February 4, 2019
Dr. Ramon Ramirez III was awarded the best clinical abstract award at the 13th PVRI Annual World Congress on Pulmonary Vascular Disease in Barcelona, Spain. This meeting is the largest scientific meeting on the subject of pulmonary vascular diseases. Of a total of 300 abstracts, Ramon's work on prescription-based stimulants and risk of PAH was chosen to compete as an oral presentation and judged by key opinion leaders in the field. A big congrats to Ramon!
January 31, 2019
Congratulations to three new high impact publications in the Division!
Andrew Sweatt and colleagues published an exciting study using machine learning to classify patients with pulmonary arterial hypertension.1
Xinguo Jiang et al discovered a new survival molecule for airway blood vessels.2
Ke Yuan and co-authors evaluated pericyte changes in pulmonary arterial hypertension.3
1.Sweatt, A. J., Hedlin, H. K., Balasubramanian, V., Hsi, A., Blum, L. K., Robinson, W. H., Haddad, F., Hickey, P. M., Condliffe, R. A., Lawrie, A., Nicolls, M. R., Rabinovitch, M., Khatri, P., Zamanian, R. T. Discovery of Distinct Immune Phenotypes Using Machine Learning in Pulmonary Arterial Hypertension. Circ Res 2019 Jan 21. doi: 10.1161/CIRCRESAHA.118.313911
2. Jiang, X., Tian, W., Tu, A. B., Pasupneti, S., Shuffle, E., Dahms, P., Zhang, P., Cai, H., Dinh, T. T., Liu, B., Cain, C., Giaccia, A. J., Butcher, E. C., Simon, C., Semenza, G. L., Nicolls, M. R.Endothelial HIF-2alpha is Required for the Maintenance of Airway Microvasculature. Circulation 2019 Jan 22;139(4):502-517.
3. Yuan K, Shamskhou EA, Orcholski ME, Nathan A, Reddy S, Honda H, Mani V, Zeng Y, Ozen MO, Wang L, Demirci U, Tian W, Nicolls MR, de Jesus Perez VA.Loss of Endothelial Derived WNT5A is Associated with Reduced Pericyte Recruitment and Small Vessel Loss in Pulmonary Arterial Hypertension. Circulation 2018 Dec 11. doi: 10.1161/CIRCULATIONAHA.118.037642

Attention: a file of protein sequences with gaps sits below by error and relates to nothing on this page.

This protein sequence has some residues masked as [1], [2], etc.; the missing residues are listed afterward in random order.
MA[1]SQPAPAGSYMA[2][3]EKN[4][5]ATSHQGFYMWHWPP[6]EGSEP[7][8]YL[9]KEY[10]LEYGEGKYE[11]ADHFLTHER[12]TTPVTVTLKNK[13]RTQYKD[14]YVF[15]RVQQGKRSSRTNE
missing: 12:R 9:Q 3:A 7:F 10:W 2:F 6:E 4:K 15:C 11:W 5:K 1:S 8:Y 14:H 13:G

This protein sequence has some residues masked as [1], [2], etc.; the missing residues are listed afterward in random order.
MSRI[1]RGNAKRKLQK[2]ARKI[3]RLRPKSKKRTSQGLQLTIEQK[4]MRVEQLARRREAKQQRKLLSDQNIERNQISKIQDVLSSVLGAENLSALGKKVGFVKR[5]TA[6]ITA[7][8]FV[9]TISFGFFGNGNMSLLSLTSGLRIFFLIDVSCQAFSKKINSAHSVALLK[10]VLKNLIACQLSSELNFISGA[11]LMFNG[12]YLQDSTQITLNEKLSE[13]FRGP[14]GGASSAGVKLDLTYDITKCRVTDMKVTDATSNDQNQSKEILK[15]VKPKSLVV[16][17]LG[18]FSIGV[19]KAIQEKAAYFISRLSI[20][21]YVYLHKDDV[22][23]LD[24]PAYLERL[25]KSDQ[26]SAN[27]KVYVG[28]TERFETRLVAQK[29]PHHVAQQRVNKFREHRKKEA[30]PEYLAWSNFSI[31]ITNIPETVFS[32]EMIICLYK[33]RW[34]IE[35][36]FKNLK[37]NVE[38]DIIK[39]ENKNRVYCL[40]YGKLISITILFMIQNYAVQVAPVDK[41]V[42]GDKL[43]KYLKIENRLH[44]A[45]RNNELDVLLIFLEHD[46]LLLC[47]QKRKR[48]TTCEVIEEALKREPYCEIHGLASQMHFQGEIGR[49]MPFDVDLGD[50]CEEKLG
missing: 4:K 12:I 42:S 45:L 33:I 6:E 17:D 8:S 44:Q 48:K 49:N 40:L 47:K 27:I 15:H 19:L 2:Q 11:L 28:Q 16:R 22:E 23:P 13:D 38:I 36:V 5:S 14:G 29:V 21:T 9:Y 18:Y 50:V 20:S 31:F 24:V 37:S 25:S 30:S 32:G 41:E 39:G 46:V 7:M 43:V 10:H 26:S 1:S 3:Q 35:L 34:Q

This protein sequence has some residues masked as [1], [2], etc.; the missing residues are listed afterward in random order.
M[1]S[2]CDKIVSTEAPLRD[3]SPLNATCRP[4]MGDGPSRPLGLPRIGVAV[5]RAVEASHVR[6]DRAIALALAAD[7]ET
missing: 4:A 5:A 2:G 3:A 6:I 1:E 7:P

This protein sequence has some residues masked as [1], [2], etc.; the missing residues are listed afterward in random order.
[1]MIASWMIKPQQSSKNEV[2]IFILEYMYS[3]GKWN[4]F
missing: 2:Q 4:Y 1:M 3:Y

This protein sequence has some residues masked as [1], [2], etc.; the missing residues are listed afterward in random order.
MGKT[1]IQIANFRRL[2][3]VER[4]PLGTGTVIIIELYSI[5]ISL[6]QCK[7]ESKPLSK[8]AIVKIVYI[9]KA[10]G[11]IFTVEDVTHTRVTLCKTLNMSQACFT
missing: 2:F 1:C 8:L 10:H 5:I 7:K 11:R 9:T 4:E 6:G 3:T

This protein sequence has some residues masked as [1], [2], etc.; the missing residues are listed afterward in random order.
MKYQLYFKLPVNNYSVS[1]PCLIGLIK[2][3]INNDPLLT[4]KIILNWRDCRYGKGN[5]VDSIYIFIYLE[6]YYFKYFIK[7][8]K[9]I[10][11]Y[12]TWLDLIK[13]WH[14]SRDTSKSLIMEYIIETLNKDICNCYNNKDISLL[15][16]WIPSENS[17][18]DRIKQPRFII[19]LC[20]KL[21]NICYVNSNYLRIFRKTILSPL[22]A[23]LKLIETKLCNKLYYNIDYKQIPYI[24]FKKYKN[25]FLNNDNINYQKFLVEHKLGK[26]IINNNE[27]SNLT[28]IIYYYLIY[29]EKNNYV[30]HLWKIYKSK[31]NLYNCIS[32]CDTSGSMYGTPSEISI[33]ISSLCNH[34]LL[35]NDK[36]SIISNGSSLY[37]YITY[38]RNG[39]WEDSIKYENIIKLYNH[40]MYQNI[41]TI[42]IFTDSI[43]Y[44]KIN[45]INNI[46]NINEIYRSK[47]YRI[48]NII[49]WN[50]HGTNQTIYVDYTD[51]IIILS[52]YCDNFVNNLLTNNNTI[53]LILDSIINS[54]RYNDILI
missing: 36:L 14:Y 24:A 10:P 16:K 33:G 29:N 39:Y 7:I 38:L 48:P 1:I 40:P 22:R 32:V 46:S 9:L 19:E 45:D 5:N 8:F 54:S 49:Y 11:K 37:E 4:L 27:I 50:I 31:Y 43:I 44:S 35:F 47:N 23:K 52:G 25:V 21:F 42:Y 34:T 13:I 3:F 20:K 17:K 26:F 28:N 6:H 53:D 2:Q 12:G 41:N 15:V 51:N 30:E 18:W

January 30, 2019
Congratulations to Dr. Mark Nicolls and Amy Tian for being awarded a new $2.3M NIH R01 grant evaluating the role of inflammation in lymphedema. Together with Dr. Stan Rockson, the Nicolls' group recently published a study in the journal JCI Insight (October 2018) showing the effectiveness of anti-inflammatory therapy (ketoprofen) for this disease. Lymphedema is a chronic condition affecting hundreds of millions around the world. It is particularly troublesome to patients who have had lymph node resection for breast cancer and is caused by lymphatic obstruction which leads to disfigured and swollen extremities. Targeted anti-inflammatory therapy is a promising new approach for this disorder.
See our Grand Rounds, Core Lectures, Conferences, and more.
IASLC WCLC (World Conference on Lung Cancer): January 26-29, 2021: Singapore
American Academy of Allergy, Asthma & Immunology (AAAAI) Annual Meeting: February 26-March 1, 2021 (Virtually)
ISHLT Annual Meeting: April 27-30, 2021 (Virtually)
American Thoracic Society (ATS): May 14-19, 2021: San Diego, CA
Pulmonary Hypertension Association (PHA) Symposium: September 30-October 2, 2021: Arlington, VA
Aspen Lung Conference: June 9-12, 2021: Aspen, CO
North American Cystic Fibrosis (NACFC) Conference: September 30-October 2, 2021: San Antonio, TX